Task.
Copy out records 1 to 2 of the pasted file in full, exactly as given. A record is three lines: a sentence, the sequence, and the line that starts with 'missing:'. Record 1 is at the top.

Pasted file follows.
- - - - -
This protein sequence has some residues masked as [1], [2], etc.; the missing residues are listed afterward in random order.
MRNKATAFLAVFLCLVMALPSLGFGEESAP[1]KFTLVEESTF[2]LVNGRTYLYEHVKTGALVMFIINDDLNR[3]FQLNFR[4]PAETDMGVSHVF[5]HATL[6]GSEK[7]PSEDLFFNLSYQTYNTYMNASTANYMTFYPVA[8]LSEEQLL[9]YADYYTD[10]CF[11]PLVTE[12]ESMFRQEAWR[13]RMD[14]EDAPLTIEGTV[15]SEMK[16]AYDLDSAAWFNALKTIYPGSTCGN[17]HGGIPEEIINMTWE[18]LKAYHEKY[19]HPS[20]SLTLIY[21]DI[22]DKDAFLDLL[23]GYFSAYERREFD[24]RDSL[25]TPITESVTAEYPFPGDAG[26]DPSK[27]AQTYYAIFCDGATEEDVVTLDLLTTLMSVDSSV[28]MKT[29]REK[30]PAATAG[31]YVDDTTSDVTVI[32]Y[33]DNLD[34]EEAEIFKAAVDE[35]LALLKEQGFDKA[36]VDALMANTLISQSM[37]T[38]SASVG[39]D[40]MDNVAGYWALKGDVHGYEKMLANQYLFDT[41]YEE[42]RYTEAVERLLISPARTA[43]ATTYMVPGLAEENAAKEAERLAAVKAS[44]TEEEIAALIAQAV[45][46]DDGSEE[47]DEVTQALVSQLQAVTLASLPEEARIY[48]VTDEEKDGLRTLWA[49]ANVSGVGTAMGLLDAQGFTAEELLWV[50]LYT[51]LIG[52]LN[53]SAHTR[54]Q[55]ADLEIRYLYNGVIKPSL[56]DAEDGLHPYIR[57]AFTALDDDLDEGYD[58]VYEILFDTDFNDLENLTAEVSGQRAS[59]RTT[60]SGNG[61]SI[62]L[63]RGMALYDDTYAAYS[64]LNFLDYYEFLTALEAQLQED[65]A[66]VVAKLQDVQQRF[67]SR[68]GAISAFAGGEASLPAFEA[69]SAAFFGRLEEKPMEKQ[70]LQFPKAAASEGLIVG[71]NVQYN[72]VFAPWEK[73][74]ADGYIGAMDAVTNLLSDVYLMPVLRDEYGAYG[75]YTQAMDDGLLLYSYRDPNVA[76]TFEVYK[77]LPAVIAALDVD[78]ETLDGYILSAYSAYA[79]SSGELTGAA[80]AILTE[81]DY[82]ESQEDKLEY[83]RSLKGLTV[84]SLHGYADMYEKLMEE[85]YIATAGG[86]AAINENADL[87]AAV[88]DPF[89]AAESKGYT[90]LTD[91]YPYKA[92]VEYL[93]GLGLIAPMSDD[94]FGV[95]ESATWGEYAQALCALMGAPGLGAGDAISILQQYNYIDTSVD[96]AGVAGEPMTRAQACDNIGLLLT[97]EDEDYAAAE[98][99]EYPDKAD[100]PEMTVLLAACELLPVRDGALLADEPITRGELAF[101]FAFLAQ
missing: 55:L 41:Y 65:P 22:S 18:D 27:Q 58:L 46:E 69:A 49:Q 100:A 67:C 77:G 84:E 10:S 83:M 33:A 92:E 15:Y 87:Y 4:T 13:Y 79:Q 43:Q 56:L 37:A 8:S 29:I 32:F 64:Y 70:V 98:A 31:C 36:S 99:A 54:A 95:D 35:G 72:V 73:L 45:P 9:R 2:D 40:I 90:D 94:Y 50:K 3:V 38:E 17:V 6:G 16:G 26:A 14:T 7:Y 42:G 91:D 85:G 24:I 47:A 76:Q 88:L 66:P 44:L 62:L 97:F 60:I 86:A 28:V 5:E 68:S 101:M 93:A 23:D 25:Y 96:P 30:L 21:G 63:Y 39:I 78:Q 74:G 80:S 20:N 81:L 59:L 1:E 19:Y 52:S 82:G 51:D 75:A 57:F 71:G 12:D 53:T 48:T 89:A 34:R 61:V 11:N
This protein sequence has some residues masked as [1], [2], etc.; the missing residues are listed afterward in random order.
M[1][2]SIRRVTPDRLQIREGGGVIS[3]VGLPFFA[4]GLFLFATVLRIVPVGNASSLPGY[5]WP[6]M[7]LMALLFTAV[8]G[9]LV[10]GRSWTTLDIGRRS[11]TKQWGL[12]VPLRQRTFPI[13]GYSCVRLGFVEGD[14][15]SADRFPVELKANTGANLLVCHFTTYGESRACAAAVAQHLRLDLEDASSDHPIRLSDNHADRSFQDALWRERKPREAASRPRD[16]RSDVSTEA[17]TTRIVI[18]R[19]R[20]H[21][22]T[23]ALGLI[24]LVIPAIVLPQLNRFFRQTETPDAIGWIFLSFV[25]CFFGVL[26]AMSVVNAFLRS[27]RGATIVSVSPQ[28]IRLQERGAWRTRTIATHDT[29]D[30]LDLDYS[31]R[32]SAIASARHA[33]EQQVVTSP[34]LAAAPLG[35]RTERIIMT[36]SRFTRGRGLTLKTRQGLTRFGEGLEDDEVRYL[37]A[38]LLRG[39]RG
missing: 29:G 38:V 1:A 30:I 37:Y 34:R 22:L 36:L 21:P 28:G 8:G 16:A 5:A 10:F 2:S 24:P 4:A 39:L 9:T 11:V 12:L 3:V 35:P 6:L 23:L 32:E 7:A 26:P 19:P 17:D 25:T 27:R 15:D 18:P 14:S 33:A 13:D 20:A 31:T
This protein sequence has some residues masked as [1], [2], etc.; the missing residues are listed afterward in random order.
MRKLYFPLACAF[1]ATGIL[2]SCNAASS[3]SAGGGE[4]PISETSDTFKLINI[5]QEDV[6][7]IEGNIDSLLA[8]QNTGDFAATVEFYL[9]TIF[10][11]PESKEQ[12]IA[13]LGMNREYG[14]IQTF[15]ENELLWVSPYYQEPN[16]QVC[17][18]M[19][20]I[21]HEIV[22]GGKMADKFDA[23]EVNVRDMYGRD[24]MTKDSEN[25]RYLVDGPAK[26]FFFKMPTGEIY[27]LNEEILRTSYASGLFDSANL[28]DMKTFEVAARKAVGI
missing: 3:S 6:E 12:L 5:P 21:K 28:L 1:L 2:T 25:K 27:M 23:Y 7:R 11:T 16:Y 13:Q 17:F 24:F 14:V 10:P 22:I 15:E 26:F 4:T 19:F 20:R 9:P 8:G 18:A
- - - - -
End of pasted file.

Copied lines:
This protein sequence has some residues masked as [1], [2], etc.; the missing residues are listed afterward in random order.
MRNKATAFLAVFLCLVMALPSLGFGEESAP[1]KFTLVEESTF[2]LVNGRTYLYEHVKTGALVMFIINDDLNR[3]FQLNFR[4]PAETDMGVSHVF[5]HATL[6]GSEK[7]PSEDLFFNLSYQTYNTYMNASTANYMTFYPVA[8]LSEEQLL[9]YADYYTD[10]CF[11]PLVTE[12]ESMFRQEAWR[13]RMD[14]EDAPLTIEGTV[15]SEMK[16]AYDLDSAAWFNALKTIYPGSTCGN[17]HGGIPEEIINMTWE[18]LKAYHEKY[19]HPS[20]SLTLIY[21]DI[22]DKDAFLDLL[23]GYFSAYERREFD[24]RDSL[25]TPITESVTAEYPFPGDAG[26]DPSK[27]AQTYYAIFCDGATEEDVVTLDLLTTLMSVDSSV[28]MKT[29]REK[30]PAATAG[31]YVDDTTSDVTVI[32]Y[33]DNLD[34]EEAEIFKAAVDE[35]LALLKEQGFDKA[36]VDALMANTLISQSM[37]T[38]SASVG[39]D[40]MDNVAGYWALKGDVHGYEKMLANQYLFDT[41]YEE[42]RYTEAVERLLISPARTA[43]ATTYMVPGLAEENAAKEAERLAAVKAS[44]TEEEIAALIAQAV[45][46]DDGSEE[47]DEVTQALVSQLQAVTLASLPEEARIY[48]VTDEEKDGLRTLWA[49]ANVSGVGTAMGLLDAQGFTAEELLWV[50]LYT[51]LIG[52]LN[53]SAHTR[54]Q[55]ADLEIRYLYNGVIKPSL[56]DAEDGLHPYIR[57]AFTALDDDLDEGYD[58]VYEILFDTDFNDLENLTAEVSGQRAS[59]RTT[60]SGNG[61]SI[62]L[63]RGMALYDDTYAAYS[64]LNFLDYYEFLTALEAQLQED[65]A[66]VVAKLQDVQQRF[67]SR[68]GAISAFAGGEASLPAFEA[69]SAAFFGRLEEKPMEKQ[70]LQFPKAAASEGLIVG[71]NVQYN[72]VFAPWEK[73][74]ADGYIGAMDAVTNLLSDVYLMPVLRDEYGAYG[75]YTQAMDDGLLLYSYRDPNVA[76]TFEVYK[77]LPAVIAALDVD[78]ETLDGYILSAYSAYA[79]SSGELTGAA[80]AILTE[81]DY[82]ESQEDKLEY[83]RSLKGLTV[84]SLHGYADMYEKLMEE[85]YIATAGG[86]AAINENADL[87]AAV[88]DPF[89]AAESKGYT[90]LTD[91]YPYKA[92]VEYL[93]GLGLIAPMSDD[94]FGV[95]ESATWGEYAQALCALMGAPGLGAGDAISILQQYNYIDTSVD[96]AGVAGEPMTRAQACDNIGLLLT[97]EDEDYAAAE[98][99]EYPDKAD[100]PEMTVLLAACELLPVRDGALLADEPITRGELAF[101]FAFLAQ
missing: 55:L 41:Y 65:P 22:S 18:D 27:Q 58:L 46:E 69:A 49:Q 100:A 67:C 77:G 84:E 10:S 83:M 33:A 92:E 15:Y 87:Y 4:T 13:Y 79:Q 43:Q 56:L 37:A 8:S 29:I 32:F 64:Y 70:V 98:A 31:C 36:S 99:A 54:A 95:D 35:G 72:V 73:L 45:P 9:R 2:D 40:I 90:D 94:Y 50:K 3:V 38:E 17:V 6:G 16:G 26:A 14:T 7:Y 42:G 91:D 85:G 24:I 47:A 76:Q 88:L 66:P 44:L 62:L 97:F 60:I 86:A 28:V 5:E 68:S 101:M 93:A 23:D 25:Y 96:P 30:L 21:G 63:Y 39:I 78:Q 74:G 80:S 20:N 81:L 59:L 1:E 19:Y 52:S 82:G 51:D 75:A 57:F 71:G 12:D 53:T 48:T 89:A 34:R 61:V 11:N
This protein sequence has some residues masked as [1], [2], etc.; the missing residues are listed afterward in random order.
M[1][2]SIRRVTPDRLQIREGGGVIS[3]VGLPFFA[4]GLFLFATVLRIVPVGNASSLPGY[5]WP[6]M[7]LMALLFTAV[8]G[9]LV[10]GRSWTTLDIGRRS[11]TKQWGL[12]VPLRQRTFPI[13]GYSCVRLGFVEGD[14][15]SADRFPVELKANTGANLLVCHFTTYGESRACAAAVAQHLRLDLEDASSDHPIRLSDNHADRSFQDALWRERKPREAASRPRD[16]RSDVSTEA[17]TTRIVI[18]R[19]R[20]H[21][22]T[23]ALGLI[24]LVIPAIVLPQLNRFFRQTETPDAIGWIFLSFV[25]CFFGVL[26]AMSVVNAFLRS[27]RGATIVSVSPQ[28]IRLQERGAWRTRTIATHDT[29]D[30]LDLDYS[31]R[32]SAIASARHA[33]EQQVVTSP[34]LAAAPLG[35]RTERIIMT[36]SRFTRGRGLTLKTRQGLTRFGEGLEDDEVRYL[37]A[38]LLRG[39]RG
missing: 29:G 38:V 1:A 30:I 37:Y 34:R 22:L 36:L 21:P 28:G 8:G 16:A 5:A 10:F 2:S 24:P 4:A 39:L 9:T 11:V 12:L 3:V 35:P 6:L 23:L 32:E 7:A 26:P 19:P 17:D 25:T 27:R 15:D 18:P 14:S 33:A 13:D 20:A 31:T